From the Rector
Treasure in Earthen Vessels
One of the interesting observations about our annual meeting this last Sunday that several people offered me was how human it was. Yes, it had the required elements to it: a thorough written report, a quorum of participants, the approval of the previous year’s minutes, the election of leadership, and a review of our financial health. But alongside all of that, we did our best to recognize, hold up, and honor the people that are the parish.
And I wonder if that observation about the human-ness of our annual meeting is also a reflection of the lack of humanity that we regularly witness in the institutions around us. We are at a point in which distrust of institutions is at an all-time high. Whether they are governmental, financial, religious, educational, or social, there is a growing sense that participating in an institution, by its very nature, is detrimental to our wellbeing.
Perhaps not surprisingly, I don’t see this necessarily is an institutions versus people issue, and I don’t believe that those who saw the human-ness in our annual meeting do either. But, having participated in my share of institutional annual meetings, I understand where this observation might come from. I think it’s a question of how people create and use the institutions we have. Which right now may be a minority report.
Because it is clear why institutions are seen as diminishing community instead of strengthening it. A long line of leaders of institutions have mis-used and abused the power and authority given them and have significantly and seriously harmed people, often the people that they were entrusted to protect and care for. And even when these institutions haven’t actively wounded people, they have often acted to maintain their own status quo and have ignored the needs of the humans within and around them.
And believe that I understand many of the reasons why this happens. It can be easy for an institution to hide behind rules and regulations and ignore its impact on the people it was meant to support. It can be easy to hide behind numbers, or achievements, or even threats from the outside. And in the process, to forget or neglect the real purpose for which the structure was once created––to be vessels of truth or compassion or justice or security.
It’s my hope that in reading from the reports of the life of All Souls 25 and 50 years ago, and in offering glimpses of this past year, that in addition to honoring the sacrifice and faith of those who have gone before, we are also acknowledging that we have been, are, and likely will be a flawed institution, that this institution and the people in it can be tempted towards self interest like any other. As Paul wrote in his second letter to the Christians in Corinth, we have received and pass on a treasure, but it is contained in earthen vessels.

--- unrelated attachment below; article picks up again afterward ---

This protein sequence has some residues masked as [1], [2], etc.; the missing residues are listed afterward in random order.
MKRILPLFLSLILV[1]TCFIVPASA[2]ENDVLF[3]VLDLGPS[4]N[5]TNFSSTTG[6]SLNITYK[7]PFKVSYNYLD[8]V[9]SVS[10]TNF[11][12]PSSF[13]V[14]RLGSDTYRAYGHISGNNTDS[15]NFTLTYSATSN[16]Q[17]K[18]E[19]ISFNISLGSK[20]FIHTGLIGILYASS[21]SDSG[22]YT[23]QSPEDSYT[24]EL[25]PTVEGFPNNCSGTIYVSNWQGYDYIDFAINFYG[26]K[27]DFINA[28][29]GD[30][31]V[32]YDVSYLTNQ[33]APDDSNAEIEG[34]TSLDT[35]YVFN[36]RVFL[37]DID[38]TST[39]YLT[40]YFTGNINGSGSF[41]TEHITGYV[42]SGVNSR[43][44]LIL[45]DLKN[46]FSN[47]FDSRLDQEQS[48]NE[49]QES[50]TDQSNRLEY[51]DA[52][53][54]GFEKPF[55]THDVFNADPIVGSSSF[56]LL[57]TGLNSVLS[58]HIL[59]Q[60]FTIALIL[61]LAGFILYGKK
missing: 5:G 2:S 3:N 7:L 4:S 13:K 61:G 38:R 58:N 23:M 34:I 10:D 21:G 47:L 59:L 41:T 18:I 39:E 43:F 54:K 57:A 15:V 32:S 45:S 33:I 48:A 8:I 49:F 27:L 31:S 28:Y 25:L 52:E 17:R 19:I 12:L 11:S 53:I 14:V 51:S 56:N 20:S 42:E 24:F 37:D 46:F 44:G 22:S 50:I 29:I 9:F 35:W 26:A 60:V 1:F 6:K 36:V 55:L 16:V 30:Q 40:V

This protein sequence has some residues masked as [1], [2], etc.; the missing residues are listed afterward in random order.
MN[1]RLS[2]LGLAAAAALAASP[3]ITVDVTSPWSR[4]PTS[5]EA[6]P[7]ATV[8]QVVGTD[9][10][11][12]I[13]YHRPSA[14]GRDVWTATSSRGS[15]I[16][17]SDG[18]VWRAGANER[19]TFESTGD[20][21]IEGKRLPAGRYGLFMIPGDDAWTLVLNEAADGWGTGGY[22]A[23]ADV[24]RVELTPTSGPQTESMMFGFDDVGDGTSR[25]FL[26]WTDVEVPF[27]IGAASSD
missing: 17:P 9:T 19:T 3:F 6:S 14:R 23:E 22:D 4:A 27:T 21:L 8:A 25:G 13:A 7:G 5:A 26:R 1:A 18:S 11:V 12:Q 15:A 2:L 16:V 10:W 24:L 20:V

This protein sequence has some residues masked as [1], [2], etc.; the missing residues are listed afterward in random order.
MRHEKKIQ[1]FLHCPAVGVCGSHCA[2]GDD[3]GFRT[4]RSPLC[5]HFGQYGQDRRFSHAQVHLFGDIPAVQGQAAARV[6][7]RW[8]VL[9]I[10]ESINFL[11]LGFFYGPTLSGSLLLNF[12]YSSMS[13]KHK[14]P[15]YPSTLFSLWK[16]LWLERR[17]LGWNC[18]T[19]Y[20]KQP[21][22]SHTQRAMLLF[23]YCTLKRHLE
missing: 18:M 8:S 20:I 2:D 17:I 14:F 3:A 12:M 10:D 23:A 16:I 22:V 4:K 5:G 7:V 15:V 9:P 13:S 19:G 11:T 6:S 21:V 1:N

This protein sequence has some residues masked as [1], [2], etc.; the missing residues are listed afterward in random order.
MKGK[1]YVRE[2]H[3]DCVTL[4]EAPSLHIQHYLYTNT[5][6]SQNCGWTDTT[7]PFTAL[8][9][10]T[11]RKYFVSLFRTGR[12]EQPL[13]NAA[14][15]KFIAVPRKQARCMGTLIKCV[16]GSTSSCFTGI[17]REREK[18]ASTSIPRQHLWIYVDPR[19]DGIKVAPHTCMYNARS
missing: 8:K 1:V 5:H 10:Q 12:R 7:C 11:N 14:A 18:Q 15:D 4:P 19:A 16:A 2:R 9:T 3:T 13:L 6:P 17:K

The Church, a vessel that contains the gift of the Christian faith, the vessel which we pass from generation to generation, is fragile. It is flawed. And, it also has the capability of passing on to others pearls of inestimable value. Pearls like the visceral path of Holy Week, or the Parable of the Good Samaritan, or the commandment to care for the vulnerable, or the power and beauty of Joyful Joyful We Adore Thee.
Maybe our work as Christians who have received this treasure is to honestly and lovingly look at these vessels that contain the treasure. To see the beauty and the sacrifice, the pain and the hope, and do our best to pass on what is true and just and holy. To see one another as people doing our best to love ourselves, our neighbors, and our God. And then to pass this treasure along to the next generation, as faithfully as we can. One meeting at a time, if it comes to that.
Living Waters Capital Campaign Returns!
After a 2-year hiatus, All Souls’ fifth capital campaign, Living Waters: Renewal for our Second Century, is back! This will be our effort to ensure our physical space can support our ministry. We will seek to raise money, beyond our regular pledge amounts, to pay for projects in four overarching goals: